Skip to content

Law is stressful; free massages at Windsor courthouse

|Written By Glenn Kauth

There will be an unusual sight at the Windsor, Ont., courthouse on three Fridays this month starting this week: self-represented litigants, lawyers, and court staff lying on massage therapy tables.

Sue Rice.
The massage project will highlight the stresses everyone, including self-reps, are under in the justice system, says Sue Rice.

It’s all part of a collaboration involving the National Self-represented Litigants Project and the Canadian College of Health Science and Technology that will include 10-minute massages offered by students in the registered massage therapist program. The project is leading the massage offering in a bid to raise awareness of the stress those who represent themselves are under.

Sue Rice, project manager of the Windsor-based project, says the idea came from a volunteer involved in the original research study on the phenomenon of self-represented litigants. After losing her job as a librarian, the volunteer retrained as a massage therapist and, according to Rice, decided: “I want to massage self-reps. They’re stressed out. They need this.”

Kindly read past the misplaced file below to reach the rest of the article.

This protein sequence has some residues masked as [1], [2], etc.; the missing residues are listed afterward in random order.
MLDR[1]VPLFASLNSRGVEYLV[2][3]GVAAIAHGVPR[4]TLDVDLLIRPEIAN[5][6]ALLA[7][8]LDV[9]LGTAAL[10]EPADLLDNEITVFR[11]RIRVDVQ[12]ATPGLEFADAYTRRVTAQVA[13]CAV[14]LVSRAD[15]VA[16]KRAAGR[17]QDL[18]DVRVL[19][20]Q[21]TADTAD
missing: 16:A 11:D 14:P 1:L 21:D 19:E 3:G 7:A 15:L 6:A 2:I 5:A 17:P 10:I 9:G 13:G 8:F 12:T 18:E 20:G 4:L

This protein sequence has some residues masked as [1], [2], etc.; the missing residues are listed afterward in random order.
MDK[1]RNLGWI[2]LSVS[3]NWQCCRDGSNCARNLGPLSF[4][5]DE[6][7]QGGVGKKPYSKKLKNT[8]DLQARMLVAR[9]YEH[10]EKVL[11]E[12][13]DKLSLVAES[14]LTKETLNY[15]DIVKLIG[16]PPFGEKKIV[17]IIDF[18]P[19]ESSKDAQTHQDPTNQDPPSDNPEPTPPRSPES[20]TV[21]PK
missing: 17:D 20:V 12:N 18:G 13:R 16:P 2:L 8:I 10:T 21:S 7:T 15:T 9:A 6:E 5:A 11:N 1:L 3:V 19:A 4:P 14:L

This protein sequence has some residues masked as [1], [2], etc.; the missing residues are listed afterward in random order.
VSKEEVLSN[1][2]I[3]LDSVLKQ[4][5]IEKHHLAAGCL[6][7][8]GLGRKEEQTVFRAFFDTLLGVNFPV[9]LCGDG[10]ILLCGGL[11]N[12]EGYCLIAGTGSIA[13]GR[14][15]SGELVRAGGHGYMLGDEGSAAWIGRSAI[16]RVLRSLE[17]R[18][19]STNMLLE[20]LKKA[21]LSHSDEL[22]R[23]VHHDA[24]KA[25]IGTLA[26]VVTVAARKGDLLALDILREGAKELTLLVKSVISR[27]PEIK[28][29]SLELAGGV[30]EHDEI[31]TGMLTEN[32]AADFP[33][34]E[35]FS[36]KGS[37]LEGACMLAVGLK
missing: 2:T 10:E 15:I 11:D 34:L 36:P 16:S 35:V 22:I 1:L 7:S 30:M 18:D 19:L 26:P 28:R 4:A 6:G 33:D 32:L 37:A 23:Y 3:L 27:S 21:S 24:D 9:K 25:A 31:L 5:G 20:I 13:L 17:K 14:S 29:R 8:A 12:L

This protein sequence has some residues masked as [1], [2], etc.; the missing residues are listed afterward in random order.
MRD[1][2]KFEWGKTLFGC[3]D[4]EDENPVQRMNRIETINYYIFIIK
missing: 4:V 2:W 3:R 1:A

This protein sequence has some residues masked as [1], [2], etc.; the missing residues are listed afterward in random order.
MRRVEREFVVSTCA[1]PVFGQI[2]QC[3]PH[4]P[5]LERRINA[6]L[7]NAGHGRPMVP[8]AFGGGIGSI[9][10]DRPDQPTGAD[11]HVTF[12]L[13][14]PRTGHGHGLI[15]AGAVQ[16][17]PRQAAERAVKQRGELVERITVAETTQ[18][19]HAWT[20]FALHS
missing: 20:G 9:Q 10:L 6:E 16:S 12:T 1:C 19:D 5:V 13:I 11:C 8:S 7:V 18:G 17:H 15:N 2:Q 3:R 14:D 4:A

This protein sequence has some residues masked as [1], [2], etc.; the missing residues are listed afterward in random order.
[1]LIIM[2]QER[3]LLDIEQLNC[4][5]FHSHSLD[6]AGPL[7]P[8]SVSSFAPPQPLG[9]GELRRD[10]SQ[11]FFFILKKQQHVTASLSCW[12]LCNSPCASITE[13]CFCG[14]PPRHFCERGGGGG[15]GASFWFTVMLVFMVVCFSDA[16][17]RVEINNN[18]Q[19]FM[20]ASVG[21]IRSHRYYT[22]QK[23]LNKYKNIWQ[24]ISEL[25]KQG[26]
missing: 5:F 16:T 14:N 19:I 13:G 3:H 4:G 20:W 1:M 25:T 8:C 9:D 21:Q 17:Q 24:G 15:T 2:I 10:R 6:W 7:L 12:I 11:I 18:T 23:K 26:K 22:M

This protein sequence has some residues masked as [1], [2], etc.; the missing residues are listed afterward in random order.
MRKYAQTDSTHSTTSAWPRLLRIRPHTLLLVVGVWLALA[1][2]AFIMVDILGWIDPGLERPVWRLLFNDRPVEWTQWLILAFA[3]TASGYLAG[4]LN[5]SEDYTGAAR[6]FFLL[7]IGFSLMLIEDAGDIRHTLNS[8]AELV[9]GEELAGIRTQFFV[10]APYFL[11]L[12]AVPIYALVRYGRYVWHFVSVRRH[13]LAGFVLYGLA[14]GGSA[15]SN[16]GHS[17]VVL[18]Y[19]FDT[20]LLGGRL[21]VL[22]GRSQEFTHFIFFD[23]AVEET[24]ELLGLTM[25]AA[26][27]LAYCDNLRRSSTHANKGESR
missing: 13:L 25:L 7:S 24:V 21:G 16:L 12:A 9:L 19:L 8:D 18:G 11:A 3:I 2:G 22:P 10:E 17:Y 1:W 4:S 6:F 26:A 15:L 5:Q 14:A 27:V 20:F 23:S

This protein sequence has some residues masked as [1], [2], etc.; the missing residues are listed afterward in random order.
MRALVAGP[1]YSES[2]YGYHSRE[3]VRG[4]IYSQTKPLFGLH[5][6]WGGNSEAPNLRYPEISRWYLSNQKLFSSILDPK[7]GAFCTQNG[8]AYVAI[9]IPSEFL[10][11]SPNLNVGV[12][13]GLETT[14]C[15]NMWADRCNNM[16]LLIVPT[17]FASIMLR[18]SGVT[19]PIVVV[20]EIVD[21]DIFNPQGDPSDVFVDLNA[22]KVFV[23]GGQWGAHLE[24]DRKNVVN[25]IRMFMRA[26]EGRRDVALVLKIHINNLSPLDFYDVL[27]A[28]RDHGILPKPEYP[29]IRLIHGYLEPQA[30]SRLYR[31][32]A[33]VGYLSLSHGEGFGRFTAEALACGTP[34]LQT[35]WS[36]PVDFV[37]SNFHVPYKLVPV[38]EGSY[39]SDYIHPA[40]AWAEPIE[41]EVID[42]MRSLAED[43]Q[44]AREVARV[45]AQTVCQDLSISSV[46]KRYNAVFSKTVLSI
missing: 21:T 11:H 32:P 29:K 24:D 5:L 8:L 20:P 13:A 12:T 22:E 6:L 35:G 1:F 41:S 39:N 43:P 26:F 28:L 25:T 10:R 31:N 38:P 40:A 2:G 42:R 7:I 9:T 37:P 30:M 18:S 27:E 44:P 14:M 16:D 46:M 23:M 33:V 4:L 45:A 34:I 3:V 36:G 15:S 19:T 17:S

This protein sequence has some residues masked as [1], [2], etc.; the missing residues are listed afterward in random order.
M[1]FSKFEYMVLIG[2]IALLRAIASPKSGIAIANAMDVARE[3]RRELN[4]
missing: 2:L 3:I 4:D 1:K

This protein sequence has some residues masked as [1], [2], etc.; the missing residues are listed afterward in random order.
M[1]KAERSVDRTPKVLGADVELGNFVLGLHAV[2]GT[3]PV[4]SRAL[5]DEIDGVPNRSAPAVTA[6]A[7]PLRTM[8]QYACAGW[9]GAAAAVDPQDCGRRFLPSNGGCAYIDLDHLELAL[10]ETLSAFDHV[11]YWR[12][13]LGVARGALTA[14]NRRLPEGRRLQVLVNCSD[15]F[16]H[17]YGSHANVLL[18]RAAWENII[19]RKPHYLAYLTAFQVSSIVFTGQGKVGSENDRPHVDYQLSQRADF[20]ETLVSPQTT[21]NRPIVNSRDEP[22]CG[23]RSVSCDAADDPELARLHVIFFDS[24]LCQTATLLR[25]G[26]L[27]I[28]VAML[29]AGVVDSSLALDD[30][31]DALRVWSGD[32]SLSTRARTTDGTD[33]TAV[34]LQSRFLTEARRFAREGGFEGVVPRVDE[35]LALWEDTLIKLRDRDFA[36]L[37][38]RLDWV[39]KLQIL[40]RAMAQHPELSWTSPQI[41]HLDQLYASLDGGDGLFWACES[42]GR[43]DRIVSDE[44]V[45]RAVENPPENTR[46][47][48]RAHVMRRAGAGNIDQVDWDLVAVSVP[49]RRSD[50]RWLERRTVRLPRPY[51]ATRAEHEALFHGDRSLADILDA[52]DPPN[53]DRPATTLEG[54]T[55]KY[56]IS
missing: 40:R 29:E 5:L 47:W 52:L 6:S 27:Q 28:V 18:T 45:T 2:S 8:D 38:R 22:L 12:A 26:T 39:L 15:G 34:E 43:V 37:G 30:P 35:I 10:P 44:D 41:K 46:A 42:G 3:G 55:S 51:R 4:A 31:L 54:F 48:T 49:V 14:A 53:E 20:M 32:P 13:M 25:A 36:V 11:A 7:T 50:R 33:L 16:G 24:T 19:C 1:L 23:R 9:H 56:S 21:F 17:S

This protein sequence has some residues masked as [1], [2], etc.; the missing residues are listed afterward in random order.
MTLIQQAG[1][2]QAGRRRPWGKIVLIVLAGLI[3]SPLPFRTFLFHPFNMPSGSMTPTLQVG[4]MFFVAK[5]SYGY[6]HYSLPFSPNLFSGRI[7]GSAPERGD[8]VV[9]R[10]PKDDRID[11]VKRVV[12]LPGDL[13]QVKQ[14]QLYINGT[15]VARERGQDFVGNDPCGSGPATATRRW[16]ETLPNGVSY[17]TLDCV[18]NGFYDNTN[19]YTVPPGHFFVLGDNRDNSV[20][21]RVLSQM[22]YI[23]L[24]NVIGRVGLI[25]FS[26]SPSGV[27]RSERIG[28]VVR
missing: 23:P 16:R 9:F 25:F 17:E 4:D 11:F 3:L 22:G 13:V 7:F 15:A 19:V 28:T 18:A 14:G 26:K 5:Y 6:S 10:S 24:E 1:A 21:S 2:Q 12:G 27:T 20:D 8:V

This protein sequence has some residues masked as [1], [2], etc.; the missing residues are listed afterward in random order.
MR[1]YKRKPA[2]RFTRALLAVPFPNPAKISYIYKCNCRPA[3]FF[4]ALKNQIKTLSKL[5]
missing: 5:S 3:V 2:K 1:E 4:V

The goal, says Rice, is to highlight the stress and other health impacts on litigants who in many cases can’t afford a lawyer.

“It comes up so much,” she says, noting the stress can affect other areas of people’s lives, including at work and in how they parent their children. “We really just wanted to highlight the stress.”

As part of the massage service, up to five students will set up on Jan. 9, 23, and 30 on the fifth floor of the Ontario Court of Justice. They’ll also offer massages to lawyers and courthouse staff given the stress they’re under as well and the need to address self-representation as a system-wide phenomenon, according to Rice.

“All the people in the justice system have a voice,” she says, noting it’s important to ensure everyone participates in coming up with solutions to the access to justice issue.

“It’s much easier if we’re all relaxed,” she adds.

The massage service is also a collaboration of the Canadian Mental Health Association.

“This is a wonderful gift for people undergoing the stress of court,” said Marilyn Weller, manager of specialized services for the Canadian Mental Health Association’s Windsor and Essex County branch.

The massage effort is part of the project’s focus on four key themes this year. The first theme is social work, psychology, and health and wellness followed by communications and public messaging, business and financial matters, and legal and conflict resolution issues later this year.


SPECIAL REPORTS



Save

SUBSCRIBE TO LEGAL FEEDS

BY EMAIL

AWARDS

  • clawbies 2015
    clawbies 2014
  • clawbies 2013
    clawbies 2012
  • clawbies 2011
    clawbies 2010